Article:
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October 31, 2022

An Arizona State University social work professor whose research on cultural diversity and youth substance abuse has earned him high esteem in the prevention field will receive the Helen Rodriguez Social Justice Award next month. American Public Health Association Trias 2022.

Professor Regents Flavio Marsiglia, director of ASU’s Global Center for Applied Health Research, will receive the award Nov. 8 for his preventive public health work with underserved communities near the U.S.-Mexico border, according to a statement from the October 6 of the association.

Regents Professor Flavio Marsiglia of the ASU School of Social Work. Photo of the USS
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“Marsiglia’s work includes founding the Interdisciplinary Research Center of the Southwest (ASU) to address health disparities in underserved communities and creating a substance use prevention initiative for young Hispanics,” the statement read. The model school-based prevention program, called Keepin’it REAL, was later adapted for urban Native American children in the Southwest.

Marsiglia is the principal investigator of a study funded by the National Institute on Drug Abuse/National Institutes of Health based in Mexico to culturally adapt and test the effectiveness of Keepin’it REAL in Mexico. He and his team are also implementing and evaluating culture-based interventions to prevent substance abuse in other countries in Latin America and sub-Saharan Africa.

The Helen Rodriguez-Trias Award is given to an individual who has worked for social justice for underserved and disadvantaged populations – an individual whose work focuses on improving the health and well-being of these populations – and includes leadership, advocacy, and mentoring (any or all three), depending on the association.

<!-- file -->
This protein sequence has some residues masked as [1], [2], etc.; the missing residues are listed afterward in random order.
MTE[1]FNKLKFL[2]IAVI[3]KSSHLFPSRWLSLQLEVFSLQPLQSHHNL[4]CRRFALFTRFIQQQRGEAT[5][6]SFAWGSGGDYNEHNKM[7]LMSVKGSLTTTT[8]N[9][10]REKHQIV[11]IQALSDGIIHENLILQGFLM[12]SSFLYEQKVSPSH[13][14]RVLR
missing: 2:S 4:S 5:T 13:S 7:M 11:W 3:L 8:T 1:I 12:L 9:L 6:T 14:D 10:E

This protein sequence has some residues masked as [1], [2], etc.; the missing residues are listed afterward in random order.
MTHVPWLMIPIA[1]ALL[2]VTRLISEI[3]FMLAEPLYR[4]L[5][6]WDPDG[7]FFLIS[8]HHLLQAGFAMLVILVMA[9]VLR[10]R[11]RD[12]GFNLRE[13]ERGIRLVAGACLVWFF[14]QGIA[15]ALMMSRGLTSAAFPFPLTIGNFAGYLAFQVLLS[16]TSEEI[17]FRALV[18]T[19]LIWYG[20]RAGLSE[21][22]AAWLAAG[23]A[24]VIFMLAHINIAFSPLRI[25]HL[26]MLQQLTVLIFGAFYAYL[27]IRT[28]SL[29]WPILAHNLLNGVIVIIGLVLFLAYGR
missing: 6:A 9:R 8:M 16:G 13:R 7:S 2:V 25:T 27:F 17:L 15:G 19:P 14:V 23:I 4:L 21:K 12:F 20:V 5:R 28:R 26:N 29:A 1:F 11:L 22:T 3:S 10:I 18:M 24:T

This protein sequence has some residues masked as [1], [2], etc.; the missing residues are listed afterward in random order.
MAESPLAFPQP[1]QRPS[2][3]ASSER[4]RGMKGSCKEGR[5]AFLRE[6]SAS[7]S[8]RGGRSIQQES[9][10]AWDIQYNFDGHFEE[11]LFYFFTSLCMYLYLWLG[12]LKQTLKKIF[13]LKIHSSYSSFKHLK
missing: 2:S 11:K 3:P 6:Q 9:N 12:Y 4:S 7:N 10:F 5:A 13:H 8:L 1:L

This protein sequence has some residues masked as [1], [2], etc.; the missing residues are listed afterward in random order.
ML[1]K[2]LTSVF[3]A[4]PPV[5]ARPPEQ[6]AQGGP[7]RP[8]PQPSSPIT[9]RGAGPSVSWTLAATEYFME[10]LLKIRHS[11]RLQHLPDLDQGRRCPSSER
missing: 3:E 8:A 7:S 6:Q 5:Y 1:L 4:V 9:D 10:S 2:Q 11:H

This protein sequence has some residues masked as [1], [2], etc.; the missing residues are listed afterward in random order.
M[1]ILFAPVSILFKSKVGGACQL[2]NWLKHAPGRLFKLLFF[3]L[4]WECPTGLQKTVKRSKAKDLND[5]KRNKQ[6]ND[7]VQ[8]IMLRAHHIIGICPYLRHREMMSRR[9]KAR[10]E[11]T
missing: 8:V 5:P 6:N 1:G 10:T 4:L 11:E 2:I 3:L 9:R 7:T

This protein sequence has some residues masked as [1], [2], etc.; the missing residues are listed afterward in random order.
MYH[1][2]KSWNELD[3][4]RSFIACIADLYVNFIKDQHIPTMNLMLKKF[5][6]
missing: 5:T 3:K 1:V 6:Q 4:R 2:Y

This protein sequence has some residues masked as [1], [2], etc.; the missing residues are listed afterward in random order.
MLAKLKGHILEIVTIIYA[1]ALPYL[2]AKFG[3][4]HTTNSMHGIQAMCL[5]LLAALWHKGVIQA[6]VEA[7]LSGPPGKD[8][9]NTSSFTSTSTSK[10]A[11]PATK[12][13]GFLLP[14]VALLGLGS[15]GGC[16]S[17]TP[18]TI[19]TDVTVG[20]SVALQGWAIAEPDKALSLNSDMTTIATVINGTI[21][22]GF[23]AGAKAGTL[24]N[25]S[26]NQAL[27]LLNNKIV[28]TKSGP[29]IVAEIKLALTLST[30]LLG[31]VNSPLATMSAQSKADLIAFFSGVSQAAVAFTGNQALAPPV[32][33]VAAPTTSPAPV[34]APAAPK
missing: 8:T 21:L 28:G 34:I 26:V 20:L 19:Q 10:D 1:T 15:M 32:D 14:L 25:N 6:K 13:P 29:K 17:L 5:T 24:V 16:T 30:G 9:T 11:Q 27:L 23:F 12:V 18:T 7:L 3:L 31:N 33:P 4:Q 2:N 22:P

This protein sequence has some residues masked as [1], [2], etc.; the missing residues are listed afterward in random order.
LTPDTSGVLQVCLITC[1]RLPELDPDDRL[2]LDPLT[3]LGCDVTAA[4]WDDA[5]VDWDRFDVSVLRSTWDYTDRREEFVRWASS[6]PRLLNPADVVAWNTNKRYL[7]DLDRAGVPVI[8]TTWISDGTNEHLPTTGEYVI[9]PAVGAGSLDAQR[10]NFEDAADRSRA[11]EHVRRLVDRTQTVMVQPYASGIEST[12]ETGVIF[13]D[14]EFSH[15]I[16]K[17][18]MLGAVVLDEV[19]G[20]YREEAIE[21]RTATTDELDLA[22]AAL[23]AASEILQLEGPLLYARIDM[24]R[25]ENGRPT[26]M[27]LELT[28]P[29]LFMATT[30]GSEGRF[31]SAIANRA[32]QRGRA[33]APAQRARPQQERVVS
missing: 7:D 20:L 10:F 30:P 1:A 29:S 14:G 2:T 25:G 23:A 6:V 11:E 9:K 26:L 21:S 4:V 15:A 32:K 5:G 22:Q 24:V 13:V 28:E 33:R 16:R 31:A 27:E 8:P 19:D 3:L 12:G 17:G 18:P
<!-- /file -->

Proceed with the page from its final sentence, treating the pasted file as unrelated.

The honor is named after the late Dr. Helen Rodriguez-Trias, pediatrician and former president of the American Public Health Association. Rodriguez-Trias was an inspiration and role model who strove to meet the needs of underserved and disadvantaged populations, especially women and children, according to the association. Through her work and activism, she has used social justice strategies that have enhanced change.

Marsiglia noted that the award named for Rodriguez-Trias had special meaning for him.

“The award is named after an inspirational and transformational advocate for social justice in public health. Her work promoting the rights of all women and children to lead healthy lives has inspired our own work,” said Marsiglia. “This is recognition of the community-based health equity research we conduct with our community partners, faculty, staff, and students in Arizona, nationally, and globally. Much of this work is made possible by the ongoing support we receive from ASU, the National Institute of Minority Health and Health Disparities, and the National Institute on Drug Abuse of the National Institutes of Health.

Foundation Professor Elizabeth Lightfoot, Director of the School of Social Work, said: “The accolades keep pouring in for Dr Flavio Marsiglia, each as well-deserved as the next, but this one is particularly significant because she focuses on her dedication. to social justice.

“His efforts with Keepin’it REAL and many other culturally grounded interventions to stem the tide of substance abuse among youth in underserved communities are highly regarded as a model program. I join my colleagues at the School of Social Work in congratulating him on receiving this great honour.

The school is based at ASU’s Watts College of Public Service and Community Solutions. Watts College Dean Cynthia Lietz, the president’s professor of social work, also praised Marsiglia for her accomplishments leading up to the award.

“Dr. APHA’s recognition of Flavio Marsiglia with a social justice-focused award is not only an incredible honor, but it is definitely deserved,” Lietz said. Marsiglia has spent his entire career working to build a more equitable society. This prestigious award is testament to that commitment and ability to demonstrate real-world impact.

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